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It sounds like Google is tweaking the way it updates Android
New language found in Google’s Android documentation points to potential changes coming to the way updates work on Android devices.
The new language was spotted by Ars Technica’s Ron Amadeo in the latest version of the Android Compatibility Definition Document (CDD).
The CDD is the list of requirements and recommendations that must be followed by manufacturers who want to put Android – and Google’s crucial apps – on their devices. This document covers both hardware (e.g. display resolution, audio features) and software (covering every aspect of the Android user experience). Think of the CDD as the checklist that device makers must go through before they ship a Google-approved Android device.
The Android 7.0 version of the CDD was published yesterday, and among many small changes, the document contains a brand new section dedicated to a feature called “Android Extensions.”
Section 3.1.1 of the CDD reads:
Android includes the support of extending the managed APIs while keeping the same API level version. Android device implementations MUST preload the AOSP implementation of both the shared library ExtShared and services ExtServices with versions higher than or equal to the minimum versions allowed per each API level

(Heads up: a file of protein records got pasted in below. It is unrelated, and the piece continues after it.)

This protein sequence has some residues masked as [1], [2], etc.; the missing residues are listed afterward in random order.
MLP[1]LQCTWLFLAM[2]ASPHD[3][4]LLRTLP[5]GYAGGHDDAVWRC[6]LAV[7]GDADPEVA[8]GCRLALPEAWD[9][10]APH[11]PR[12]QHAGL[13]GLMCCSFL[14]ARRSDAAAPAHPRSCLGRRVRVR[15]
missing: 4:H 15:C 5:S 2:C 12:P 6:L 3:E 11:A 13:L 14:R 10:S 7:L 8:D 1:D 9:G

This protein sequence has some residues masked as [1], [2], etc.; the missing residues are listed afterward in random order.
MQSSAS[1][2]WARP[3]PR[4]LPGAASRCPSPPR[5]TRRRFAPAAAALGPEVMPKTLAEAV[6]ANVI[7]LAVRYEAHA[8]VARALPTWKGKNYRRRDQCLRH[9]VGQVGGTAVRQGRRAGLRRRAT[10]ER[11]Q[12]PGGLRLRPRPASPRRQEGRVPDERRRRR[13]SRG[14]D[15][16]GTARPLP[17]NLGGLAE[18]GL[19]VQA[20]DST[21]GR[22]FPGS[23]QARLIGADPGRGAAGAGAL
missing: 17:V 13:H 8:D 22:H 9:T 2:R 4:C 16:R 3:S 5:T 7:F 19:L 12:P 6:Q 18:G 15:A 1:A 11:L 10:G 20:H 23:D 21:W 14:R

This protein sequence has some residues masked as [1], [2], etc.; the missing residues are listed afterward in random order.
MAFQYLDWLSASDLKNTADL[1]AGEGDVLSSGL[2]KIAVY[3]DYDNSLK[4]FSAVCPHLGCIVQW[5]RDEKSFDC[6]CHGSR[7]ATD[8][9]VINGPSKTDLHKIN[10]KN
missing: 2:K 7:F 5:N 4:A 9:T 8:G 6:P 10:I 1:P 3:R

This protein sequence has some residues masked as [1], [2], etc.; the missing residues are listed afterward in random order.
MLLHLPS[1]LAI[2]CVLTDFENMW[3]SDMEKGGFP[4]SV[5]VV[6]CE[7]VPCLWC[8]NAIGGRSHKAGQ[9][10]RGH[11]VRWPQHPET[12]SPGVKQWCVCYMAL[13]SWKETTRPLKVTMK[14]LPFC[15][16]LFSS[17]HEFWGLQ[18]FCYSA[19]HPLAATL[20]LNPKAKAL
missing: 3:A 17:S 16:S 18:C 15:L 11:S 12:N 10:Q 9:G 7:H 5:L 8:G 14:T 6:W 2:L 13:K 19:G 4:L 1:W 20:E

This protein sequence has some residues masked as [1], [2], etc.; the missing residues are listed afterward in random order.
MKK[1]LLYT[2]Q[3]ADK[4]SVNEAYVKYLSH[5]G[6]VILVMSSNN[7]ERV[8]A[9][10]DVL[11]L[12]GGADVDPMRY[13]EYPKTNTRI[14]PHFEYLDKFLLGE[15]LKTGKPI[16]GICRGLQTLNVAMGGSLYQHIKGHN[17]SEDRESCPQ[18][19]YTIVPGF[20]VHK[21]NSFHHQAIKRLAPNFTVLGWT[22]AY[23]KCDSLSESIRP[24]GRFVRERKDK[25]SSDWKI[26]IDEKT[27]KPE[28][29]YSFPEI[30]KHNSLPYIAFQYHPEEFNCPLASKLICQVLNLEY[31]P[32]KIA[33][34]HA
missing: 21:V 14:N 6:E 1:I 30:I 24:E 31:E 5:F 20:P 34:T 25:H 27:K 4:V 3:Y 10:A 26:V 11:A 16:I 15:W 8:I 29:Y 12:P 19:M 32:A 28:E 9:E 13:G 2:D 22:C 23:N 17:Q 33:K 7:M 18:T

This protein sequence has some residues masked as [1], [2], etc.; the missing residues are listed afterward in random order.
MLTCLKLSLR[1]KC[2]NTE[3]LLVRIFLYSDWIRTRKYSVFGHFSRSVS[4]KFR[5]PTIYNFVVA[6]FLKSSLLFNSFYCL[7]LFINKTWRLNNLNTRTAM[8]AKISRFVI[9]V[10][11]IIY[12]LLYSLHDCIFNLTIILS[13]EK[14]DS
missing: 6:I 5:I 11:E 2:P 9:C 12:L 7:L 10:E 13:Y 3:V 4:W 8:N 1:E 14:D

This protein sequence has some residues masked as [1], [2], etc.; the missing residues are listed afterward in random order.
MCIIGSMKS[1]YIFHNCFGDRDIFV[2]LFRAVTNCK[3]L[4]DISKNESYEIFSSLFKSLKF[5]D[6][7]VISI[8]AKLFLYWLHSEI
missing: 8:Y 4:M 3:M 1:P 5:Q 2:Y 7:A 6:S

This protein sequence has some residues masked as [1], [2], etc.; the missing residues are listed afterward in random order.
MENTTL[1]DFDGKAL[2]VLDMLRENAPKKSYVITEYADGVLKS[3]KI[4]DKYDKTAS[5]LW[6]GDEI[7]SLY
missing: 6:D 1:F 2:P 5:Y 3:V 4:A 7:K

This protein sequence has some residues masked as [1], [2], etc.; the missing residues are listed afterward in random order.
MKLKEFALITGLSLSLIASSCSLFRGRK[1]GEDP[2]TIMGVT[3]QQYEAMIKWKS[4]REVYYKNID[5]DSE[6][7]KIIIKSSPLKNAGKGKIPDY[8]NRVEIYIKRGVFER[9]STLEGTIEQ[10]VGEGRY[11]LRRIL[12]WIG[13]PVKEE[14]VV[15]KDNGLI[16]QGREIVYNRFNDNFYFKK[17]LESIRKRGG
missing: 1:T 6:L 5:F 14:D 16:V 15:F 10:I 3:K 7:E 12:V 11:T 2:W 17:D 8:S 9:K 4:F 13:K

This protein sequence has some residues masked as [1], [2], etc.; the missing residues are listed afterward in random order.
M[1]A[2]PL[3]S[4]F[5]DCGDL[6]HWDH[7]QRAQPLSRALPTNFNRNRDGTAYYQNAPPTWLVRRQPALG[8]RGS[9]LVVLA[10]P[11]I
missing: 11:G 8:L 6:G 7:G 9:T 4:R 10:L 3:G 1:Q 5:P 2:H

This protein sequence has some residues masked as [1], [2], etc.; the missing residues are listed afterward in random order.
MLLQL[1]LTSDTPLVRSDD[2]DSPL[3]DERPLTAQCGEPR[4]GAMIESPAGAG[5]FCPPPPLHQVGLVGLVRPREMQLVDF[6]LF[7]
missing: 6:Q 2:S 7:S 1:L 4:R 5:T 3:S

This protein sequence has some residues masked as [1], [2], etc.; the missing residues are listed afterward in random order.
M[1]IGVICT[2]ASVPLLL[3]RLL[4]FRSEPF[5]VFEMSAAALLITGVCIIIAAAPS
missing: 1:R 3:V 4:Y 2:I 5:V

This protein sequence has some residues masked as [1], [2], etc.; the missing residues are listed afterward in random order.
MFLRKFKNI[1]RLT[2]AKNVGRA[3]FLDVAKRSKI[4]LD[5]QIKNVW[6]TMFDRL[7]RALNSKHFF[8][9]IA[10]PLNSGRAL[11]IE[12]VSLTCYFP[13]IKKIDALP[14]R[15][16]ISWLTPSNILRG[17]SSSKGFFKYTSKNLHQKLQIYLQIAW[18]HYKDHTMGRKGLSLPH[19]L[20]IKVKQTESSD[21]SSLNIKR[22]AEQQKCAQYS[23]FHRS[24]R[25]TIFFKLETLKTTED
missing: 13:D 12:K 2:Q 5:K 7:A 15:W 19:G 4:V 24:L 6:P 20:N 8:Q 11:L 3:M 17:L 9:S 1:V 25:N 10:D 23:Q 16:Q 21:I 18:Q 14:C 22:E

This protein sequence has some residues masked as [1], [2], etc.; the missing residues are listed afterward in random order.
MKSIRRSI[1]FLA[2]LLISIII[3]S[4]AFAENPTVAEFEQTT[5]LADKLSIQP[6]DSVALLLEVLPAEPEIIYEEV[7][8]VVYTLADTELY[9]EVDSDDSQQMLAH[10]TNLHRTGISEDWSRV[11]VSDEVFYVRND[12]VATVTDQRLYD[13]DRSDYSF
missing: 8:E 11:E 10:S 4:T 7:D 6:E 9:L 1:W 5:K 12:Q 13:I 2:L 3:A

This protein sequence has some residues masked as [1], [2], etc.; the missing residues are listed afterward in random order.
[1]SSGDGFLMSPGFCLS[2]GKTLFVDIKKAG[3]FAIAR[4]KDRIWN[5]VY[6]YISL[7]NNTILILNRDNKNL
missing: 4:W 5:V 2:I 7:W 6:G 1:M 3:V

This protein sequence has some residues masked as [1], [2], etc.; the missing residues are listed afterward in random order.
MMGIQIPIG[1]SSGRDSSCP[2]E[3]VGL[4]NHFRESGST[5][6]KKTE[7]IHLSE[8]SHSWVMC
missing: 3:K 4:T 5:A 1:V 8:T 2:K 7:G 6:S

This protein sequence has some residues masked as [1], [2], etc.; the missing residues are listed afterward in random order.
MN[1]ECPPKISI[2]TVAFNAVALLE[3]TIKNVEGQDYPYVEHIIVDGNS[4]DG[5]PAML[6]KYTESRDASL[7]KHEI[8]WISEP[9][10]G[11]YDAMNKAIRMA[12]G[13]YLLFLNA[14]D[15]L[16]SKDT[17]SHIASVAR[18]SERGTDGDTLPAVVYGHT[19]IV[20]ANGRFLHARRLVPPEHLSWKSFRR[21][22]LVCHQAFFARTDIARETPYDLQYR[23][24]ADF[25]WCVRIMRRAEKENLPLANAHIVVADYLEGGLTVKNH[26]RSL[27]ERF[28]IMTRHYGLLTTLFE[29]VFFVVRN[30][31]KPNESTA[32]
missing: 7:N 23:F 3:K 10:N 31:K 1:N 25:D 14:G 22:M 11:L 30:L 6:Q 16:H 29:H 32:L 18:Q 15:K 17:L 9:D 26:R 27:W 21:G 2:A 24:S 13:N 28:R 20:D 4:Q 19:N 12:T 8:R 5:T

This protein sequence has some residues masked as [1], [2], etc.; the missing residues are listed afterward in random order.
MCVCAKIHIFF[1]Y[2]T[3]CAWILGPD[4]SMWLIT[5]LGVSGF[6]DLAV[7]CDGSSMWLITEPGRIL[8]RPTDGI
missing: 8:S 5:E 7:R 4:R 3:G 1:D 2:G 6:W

Based on this, Amadeo theorized that Android Extensions are the AOSP equivalent of Google’s Play Services.
In other words, Google would be able to use Android Extensions to extend Android APIs, without actually pushing out a full operating system update. The main difference between Play Services and Android Extensions, Amadeo argues, is that the latter would be open source.
Android Extensions files are already present on the Google Pixel and the LG V20, though right now they are just empty shells. But their presence on all Android 7.0 Nougat devices means that Google would be able to roll out certain new features or patches simply by updating the files through the Play Store.
In theory, that could decrease fragmentation, improve security, and make the Android ecosystem more consistent. Full OS updates would still be needed, but many small changes could be rolled out without the involvement of manufacturers or carriers.
Make sure to read the Ron Amadeo’s full post on Ars Technica and keep in mind that this theory is still an educated guess, at least for now. Let us know your thoughts!